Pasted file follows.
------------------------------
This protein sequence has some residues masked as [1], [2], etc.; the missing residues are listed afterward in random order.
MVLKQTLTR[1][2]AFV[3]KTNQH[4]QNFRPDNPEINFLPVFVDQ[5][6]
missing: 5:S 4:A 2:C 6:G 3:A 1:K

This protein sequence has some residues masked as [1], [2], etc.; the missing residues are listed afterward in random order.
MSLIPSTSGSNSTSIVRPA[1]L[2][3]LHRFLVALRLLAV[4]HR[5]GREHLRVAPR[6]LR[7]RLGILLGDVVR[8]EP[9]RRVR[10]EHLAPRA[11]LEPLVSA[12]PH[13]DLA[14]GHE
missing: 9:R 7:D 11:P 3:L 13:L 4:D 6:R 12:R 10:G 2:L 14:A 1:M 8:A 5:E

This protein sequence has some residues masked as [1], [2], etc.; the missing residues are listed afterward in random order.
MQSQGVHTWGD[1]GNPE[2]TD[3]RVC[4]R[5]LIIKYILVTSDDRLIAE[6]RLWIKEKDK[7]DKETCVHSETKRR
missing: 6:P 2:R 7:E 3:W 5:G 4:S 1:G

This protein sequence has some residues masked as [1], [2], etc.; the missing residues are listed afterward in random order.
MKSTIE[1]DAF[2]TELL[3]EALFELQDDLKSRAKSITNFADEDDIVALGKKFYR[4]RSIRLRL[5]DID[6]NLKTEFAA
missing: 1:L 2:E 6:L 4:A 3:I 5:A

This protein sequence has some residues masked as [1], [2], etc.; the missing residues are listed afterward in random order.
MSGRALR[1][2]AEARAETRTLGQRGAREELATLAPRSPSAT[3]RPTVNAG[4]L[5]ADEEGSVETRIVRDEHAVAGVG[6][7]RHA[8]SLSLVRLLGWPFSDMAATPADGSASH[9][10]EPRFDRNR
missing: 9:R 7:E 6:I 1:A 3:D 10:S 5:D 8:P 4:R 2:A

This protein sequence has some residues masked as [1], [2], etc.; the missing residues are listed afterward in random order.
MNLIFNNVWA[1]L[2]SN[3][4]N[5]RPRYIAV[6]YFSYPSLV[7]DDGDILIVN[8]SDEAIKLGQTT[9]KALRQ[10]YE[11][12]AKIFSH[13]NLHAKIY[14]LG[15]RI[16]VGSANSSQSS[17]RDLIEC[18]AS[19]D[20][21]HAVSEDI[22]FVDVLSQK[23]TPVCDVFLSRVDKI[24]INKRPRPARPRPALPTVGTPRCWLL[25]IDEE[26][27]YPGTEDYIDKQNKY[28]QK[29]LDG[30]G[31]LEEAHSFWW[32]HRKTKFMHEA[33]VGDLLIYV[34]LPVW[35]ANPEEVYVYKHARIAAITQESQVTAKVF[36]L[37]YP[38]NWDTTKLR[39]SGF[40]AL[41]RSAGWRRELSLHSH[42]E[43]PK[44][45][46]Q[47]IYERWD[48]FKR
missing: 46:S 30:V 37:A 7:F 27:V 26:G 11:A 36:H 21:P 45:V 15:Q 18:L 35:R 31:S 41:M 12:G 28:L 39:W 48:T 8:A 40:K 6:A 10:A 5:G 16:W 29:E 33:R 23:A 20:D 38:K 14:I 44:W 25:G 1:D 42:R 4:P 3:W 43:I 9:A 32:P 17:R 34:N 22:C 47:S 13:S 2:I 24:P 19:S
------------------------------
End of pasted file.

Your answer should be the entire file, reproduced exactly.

This protein sequence has some residues masked as [1], [2], etc.; the missing residues are listed afterward in random order.
MVLKQTLTR[1][2]AFV[3]KTNQH[4]QNFRPDNPEINFLPVFVDQ[5][6]
missing: 5:S 4:A 2:C 6:G 3:A 1:K

This protein sequence has some residues masked as [1], [2], etc.; the missing residues are listed afterward in random order.
MSLIPSTSGSNSTSIVRPA[1]L[2][3]LHRFLVALRLLAV[4]HR[5]GREHLRVAPR[6]LR[7]RLGILLGDVVR[8]EP[9]RRVR[10]EHLAPRA[11]LEPLVSA[12]PH[13]DLA[14]GHE
missing: 9:R 7:D 11:P 3:L 13:L 4:D 6:R 12:R 10:G 2:L 14:A 1:M 8:A 5:E

This protein sequence has some residues masked as [1], [2], etc.; the missing residues are listed afterward in random order.
MQSQGVHTWGD[1]GNPE[2]TD[3]RVC[4]R[5]LIIKYILVTSDDRLIAE[6]RLWIKEKDK[7]DKETCVHSETKRR
missing: 6:P 2:R 7:E 3:W 5:G 4:S 1:G

This protein sequence has some residues masked as [1], [2], etc.; the missing residues are listed afterward in random order.
MKSTIE[1]DAF[2]TELL[3]EALFELQDDLKSRAKSITNFADEDDIVALGKKFYR[4]RSIRLRL[5]DID[6]NLKTEFAA
missing: 1:L 2:E 6:L 4:A 3:I 5:A

This protein sequence has some residues masked as [1], [2], etc.; the missing residues are listed afterward in random order.
MSGRALR[1][2]AEARAETRTLGQRGAREELATLAPRSPSAT[3]RPTVNAG[4]L[5]ADEEGSVETRIVRDEHAVAGVG[6][7]RHA[8]SLSLVRLLGWPFSDMAATPADGSASH[9][10]EPRFDRNR
missing: 9:R 7:E 6:I 1:A 3:D 10:S 5:D 8:P 4:R 2:A

This protein sequence has some residues masked as [1], [2], etc.; the missing residues are listed afterward in random order.
MNLIFNNVWA[1]L[2]SN[3][4]N[5]RPRYIAV[6]YFSYPSLV[7]DDGDILIVN[8]SDEAIKLGQTT[9]KALRQ[10]YE[11][12]AKIFSH[13]NLHAKIY[14]LG[15]RI[16]VGSANSSQSS[17]RDLIEC[18]AS[19]D[20][21]HAVSEDI[22]FVDVLSQK[23]TPVCDVFLSRVDKI[24]INKRPRPARPRPALPTVGTPRCWLL[25]IDEE[26][27]YPGTEDYIDKQNKY[28]QK[29]LDG[30]G[31]LEEAHSFWW[32]HRKTKFMHEA[33]VGDLLIYV[34]LPVW[35]ANPEEVYVYKHARIAAITQESQVTAKVF[36]L[37]YP[38]NWDTTKLR[39]SGF[40]AL[41]RSAGWRRELSLHSH[42]E[43]PK[44][45][46]Q[47]IYERWD[48]FKR
missing: 46:S 30:V 37:A 7:F 27:V 26:G 11:A 36:H 21:P 45:V 15:Q 18:L 35:R 31:S 41:M 12:G 28:L 39:W 48:T 8:A 40:K 6:A 10:A 5:G 16:W 29:E 33:R 23:A 20:D 38:K 14:I 44:W 25:G 1:D 42:R 4:P 3:W 43:I 9:A 32:P 17:R 34:N 22:C 47:S 13:S 2:I 24:P 19:S